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Table of Contents

Introduction: Waiting for Galileo ix

Part 1 Our Very Own Perestroika

1 Understanding Backward: The Past as Imprisonment 3

2 How to Explain a Crisis: The Revenge of the Populists 8

3 Their Great Depression and Ours 40

4 Living Forward: Economic History as Moral Philosophy, Social Theory, and Political Science 63

Part 2 The Morality of Spending

5 The Politics of "More": From Gompers to Du Bois 77

6 Exporting the Black Aesthetic: From Du Bois to Havel 99

7 The Wand of Increase: Advertising Desire 115

8 News from Nowhere: Advertising Utopia 135

9 It Beats Working: Why Consumer Culture Is Good for Your Soul and Our Planet 162

Coda: Bataille Made Me Do It 197

Appendix: Capital in the American Economy: Kuznets Revisited 211

Acknowledgments 231

Bibliography 233

Index 243

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Sort by: Showing all of 5 Customer Reviews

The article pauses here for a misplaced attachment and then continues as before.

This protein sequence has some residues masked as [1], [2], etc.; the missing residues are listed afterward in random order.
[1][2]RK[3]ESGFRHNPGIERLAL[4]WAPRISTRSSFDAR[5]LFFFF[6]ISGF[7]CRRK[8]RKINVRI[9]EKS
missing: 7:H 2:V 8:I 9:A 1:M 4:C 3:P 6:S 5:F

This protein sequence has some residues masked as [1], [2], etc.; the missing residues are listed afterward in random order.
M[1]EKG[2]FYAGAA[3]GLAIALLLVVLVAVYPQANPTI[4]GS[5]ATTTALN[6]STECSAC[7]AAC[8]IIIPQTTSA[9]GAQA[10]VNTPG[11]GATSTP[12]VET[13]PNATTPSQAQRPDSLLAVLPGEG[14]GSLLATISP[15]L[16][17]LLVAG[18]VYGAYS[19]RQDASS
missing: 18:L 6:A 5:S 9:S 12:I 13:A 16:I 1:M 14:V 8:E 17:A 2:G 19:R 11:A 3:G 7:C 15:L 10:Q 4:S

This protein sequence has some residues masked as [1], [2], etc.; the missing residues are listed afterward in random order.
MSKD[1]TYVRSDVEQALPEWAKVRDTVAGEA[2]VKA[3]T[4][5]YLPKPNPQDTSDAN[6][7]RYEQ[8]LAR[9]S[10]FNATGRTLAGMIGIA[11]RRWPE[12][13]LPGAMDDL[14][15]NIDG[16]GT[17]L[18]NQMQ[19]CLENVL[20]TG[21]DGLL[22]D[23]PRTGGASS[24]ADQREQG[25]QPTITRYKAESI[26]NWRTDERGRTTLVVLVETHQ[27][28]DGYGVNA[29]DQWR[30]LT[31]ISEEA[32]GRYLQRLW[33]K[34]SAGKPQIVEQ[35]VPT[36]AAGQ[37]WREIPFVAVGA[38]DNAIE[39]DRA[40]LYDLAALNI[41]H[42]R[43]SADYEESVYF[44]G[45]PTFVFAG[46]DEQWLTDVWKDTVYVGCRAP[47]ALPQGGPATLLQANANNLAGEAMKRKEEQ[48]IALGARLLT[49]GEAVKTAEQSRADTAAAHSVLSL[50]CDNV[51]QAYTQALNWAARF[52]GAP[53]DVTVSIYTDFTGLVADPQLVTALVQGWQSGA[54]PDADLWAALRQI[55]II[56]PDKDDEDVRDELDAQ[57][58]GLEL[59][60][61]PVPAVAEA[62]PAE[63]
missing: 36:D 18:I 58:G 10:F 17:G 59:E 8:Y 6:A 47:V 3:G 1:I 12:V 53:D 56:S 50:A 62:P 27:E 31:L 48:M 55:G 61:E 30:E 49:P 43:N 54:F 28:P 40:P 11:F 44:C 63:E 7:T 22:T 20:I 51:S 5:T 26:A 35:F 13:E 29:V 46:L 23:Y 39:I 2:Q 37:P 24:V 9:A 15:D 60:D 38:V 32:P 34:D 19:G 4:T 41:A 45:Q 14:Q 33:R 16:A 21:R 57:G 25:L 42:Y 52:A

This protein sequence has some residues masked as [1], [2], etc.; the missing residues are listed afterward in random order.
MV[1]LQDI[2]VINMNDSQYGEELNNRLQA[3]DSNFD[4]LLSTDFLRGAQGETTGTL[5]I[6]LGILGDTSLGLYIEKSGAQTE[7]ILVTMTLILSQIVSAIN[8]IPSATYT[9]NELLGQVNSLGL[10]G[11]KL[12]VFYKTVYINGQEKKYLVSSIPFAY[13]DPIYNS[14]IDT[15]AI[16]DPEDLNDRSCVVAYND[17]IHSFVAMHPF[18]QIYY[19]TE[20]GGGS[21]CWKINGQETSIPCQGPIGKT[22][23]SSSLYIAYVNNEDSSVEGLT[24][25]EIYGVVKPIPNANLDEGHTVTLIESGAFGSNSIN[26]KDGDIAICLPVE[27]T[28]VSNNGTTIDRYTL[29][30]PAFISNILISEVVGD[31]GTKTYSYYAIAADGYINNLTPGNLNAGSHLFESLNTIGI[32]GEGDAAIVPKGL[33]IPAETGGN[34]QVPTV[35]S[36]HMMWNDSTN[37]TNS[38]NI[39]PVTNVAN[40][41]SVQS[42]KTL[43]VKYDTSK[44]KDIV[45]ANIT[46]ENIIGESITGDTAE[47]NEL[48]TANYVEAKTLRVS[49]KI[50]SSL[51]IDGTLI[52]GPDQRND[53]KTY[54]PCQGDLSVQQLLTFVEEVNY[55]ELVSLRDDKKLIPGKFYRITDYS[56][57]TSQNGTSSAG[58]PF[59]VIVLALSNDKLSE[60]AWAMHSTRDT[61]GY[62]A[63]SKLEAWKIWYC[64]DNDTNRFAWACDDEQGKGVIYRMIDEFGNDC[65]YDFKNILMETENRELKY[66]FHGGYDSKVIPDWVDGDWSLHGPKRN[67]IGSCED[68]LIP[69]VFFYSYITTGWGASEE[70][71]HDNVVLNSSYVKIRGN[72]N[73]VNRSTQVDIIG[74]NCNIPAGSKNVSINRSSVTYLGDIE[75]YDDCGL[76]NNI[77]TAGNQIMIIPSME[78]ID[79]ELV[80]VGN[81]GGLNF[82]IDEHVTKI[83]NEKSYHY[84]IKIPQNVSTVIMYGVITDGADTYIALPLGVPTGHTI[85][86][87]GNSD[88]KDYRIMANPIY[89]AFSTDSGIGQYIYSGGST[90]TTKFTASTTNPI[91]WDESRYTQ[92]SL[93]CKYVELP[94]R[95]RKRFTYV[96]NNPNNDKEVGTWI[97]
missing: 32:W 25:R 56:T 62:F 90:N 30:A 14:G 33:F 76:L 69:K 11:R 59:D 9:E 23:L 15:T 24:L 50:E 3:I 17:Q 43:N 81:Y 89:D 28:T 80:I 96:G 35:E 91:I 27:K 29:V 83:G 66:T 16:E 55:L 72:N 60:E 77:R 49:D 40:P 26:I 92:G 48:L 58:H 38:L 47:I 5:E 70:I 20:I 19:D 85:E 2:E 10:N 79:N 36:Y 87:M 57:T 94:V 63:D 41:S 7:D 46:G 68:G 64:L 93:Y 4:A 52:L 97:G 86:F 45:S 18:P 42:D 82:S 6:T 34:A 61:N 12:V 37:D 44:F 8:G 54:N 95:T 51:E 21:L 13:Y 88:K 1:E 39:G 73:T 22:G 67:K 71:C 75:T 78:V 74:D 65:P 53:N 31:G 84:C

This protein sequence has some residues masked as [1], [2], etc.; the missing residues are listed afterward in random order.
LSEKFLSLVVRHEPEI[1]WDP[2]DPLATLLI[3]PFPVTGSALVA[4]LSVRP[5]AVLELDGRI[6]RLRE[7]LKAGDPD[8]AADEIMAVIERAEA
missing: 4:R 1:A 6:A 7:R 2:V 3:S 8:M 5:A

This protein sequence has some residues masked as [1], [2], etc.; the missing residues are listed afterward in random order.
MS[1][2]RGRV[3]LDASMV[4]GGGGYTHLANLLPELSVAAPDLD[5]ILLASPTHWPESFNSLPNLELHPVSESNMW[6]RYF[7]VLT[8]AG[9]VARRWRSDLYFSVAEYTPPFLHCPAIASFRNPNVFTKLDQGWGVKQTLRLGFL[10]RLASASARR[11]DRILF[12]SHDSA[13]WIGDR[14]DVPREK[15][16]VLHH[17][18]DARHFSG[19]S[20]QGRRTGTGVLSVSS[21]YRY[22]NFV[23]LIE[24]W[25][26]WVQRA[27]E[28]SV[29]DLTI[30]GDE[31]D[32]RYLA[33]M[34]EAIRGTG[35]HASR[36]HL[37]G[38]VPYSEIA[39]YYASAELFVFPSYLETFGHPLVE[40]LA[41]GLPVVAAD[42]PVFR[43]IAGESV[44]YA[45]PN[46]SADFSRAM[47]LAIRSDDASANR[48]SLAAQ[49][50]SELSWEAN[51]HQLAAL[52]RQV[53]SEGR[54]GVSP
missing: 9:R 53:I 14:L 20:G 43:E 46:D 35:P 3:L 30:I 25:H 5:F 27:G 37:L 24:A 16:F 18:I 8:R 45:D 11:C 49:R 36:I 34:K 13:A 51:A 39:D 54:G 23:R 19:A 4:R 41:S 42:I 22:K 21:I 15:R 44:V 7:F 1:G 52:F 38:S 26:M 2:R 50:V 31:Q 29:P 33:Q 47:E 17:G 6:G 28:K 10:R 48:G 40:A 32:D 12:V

• Posted April 4, 2012

    more from this reviewer

    Talk about taking the contrarian view! In his book, history prof

    Talk about taking the contrarian view! In his book, history professor James Livingston revels in debunking what he considers misguided examples of common sense. Frugality is the path to prosperity, right? Wrong, Livingston argues; thrift is a surefire way to anemic growth and a concentration of wealth. And isn’t advertising an anti-intellectual tool of greed and conformity? Nope; ads are powerful forces for morality and freedom, he says. Livingston is so incessantly ornery in this essay that the reader is tempted to wonder if he really believes all his arguments. Yet he manages to produce a thought-provoking, though sometimes dense, read that raises a number of worthy questions about conventional wisdom. getAbstract recommends this analysis to readers who enjoy a skeptical perspective on economic theory.

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  • Anonymous

    Posted January 16, 2012

    Great Book!

    Absolutely fantastic!

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  • Anonymous

    Posted December 2, 2011

    No text was provided for this review.

  • Anonymous

    Posted February 18, 2012

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  • Anonymous

    Posted June 13, 2012